Gifts come in many forms at Christmas. I’ve noticed lots of baskets appear during this season – baskets with flowers, with food, with beautifully wrapped gifts to put under the tree. There is another basket, the invisible basket of grief. One who has always before joined in the celebration is absent. For many, Christmas is a mixed batch of memories, joy, and grief.

Those who have never been there may not understand the silent inner pain of loss. There is a “neveragainness” about grief – never again to be with that person around the tree, or to see the joy of their face when a gift has been opened, or the laughter at the Christmas dinner. Absent is the voice that blessed the food at the dinner table, or the smile when the Christmas story was read, or the fun of getting the tree put up and decorated. It is the “neveragainness” of grief.

Does anything help us with our grief at Christmas? I think so. These three have helped me and you may find them helpful as well:

First, try replacing the sharp edges of grief with the soft memories of gratitude. While what has been can never return, there are priceless memories that no one can take from you. They are treasures. Claim them. Remember them. Give thanks to God for them. No one else on the face of the earth has those memories. Embrace them as only you can. 

Second, when the sharp pains of loss overwhelm you, spend a little quiet time turning the trauma into a prayerful tribute. The loss you feel is a tribute to the one you have lost, and to the relationship you enjoyed. It is a tribute to the memories that dwell within you and are not erased. It is a quiet even spiritual hug for the love you had and still have for the person you so cherished. In our troubled world, the relationship you shared needs to be treasured and saluted. When your head is bowed in grief, lift up your head with tears in your eyes, and salute the years that you had together.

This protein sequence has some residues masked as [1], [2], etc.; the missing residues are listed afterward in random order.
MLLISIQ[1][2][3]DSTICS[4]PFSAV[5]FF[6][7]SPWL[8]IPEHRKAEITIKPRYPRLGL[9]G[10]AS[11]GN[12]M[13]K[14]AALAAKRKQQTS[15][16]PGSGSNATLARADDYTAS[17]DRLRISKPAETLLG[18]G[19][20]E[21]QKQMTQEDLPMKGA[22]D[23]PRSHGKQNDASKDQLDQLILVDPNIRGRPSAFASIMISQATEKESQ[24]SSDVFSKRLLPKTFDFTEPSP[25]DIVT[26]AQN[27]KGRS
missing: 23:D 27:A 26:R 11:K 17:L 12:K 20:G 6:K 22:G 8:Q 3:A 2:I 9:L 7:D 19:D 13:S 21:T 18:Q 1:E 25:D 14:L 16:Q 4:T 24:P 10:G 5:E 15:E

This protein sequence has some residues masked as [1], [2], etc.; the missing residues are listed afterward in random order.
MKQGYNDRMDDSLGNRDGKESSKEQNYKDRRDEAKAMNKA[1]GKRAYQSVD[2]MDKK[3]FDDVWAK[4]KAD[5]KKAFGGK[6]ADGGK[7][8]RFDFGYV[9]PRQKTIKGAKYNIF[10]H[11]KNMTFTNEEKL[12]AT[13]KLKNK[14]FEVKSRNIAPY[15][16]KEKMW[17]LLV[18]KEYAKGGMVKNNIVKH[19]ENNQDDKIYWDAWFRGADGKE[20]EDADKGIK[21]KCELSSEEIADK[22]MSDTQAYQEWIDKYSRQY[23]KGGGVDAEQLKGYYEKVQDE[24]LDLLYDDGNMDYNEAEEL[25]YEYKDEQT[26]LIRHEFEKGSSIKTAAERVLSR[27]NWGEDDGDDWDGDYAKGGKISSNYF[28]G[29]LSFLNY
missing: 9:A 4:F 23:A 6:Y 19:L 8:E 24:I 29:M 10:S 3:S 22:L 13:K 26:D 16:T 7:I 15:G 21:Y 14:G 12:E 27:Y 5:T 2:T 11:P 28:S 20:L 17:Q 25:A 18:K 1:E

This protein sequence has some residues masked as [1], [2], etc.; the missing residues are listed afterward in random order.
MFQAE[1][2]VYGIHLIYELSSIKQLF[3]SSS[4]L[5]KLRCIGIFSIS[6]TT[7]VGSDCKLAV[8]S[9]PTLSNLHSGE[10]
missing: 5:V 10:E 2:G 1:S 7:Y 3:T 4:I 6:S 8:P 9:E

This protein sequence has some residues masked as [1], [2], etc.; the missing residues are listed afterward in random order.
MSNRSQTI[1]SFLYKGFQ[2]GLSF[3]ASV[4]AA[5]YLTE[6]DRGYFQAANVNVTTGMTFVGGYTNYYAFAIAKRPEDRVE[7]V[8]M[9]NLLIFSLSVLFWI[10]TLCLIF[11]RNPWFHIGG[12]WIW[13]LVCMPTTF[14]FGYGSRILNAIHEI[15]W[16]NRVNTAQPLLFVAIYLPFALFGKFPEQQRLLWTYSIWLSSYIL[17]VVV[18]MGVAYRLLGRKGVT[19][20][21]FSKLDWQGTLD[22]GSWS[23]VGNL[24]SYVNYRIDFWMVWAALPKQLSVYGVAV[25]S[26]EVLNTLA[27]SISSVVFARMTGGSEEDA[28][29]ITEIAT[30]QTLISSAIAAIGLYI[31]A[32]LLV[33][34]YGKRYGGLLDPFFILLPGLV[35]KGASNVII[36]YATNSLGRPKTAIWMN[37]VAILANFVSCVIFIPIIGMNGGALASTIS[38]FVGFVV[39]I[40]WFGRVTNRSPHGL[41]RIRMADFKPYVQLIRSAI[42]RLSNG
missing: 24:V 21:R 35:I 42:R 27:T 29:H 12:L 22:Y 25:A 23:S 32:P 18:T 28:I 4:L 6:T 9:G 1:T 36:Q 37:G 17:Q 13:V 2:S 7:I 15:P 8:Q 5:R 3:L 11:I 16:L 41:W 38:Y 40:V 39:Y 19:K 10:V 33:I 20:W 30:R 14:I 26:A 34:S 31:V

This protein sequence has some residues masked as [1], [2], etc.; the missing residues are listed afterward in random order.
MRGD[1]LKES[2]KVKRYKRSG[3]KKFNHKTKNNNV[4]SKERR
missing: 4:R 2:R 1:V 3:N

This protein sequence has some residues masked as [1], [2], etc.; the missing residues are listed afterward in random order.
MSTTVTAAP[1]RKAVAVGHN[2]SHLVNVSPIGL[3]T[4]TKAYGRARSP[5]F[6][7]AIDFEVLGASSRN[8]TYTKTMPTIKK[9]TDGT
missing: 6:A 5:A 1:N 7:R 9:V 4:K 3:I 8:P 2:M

Third, do something. There is healing in tasking. In early grief the rule is, “just do the next thing.” Do what? Whatever needs doing. Pay bills, wash the dishes, make the bed, make the phone call. In later months and years add a new dimension, particularly appropriate at Christmas time. Do something for someone else. It is a small shadow of what our Lord did for us at Christmas, but it has the same love of Christ motivating it.

Finally, Christmas is not only for the joyful. Christmas is for healing the broken hearted. As we gather around the manger of our Lord, we can blend the pain that we feel with the healing we embrace. Christmas has many baskets, including grief, but none is so powerful as the basket that includes the manger, the Christ, and the hope that He brings.

After the Vote

If things go as planned, the deacons of Richmond’s First Baptist Church will vote on the question of baptism and church membership at their next meeting, and if the motion carries it will be forwarded to the congregation for a vote.  That’s how Baptists do these things; neither the pastor nor the deacons make the final decision: the people do.  While I was the one who raised the question of why we re-baptize Christians from other denominations, and while the deacons have spent a year or so discussing it, in the end it will be up to the congregation to determine the requirements for membership at First Baptist.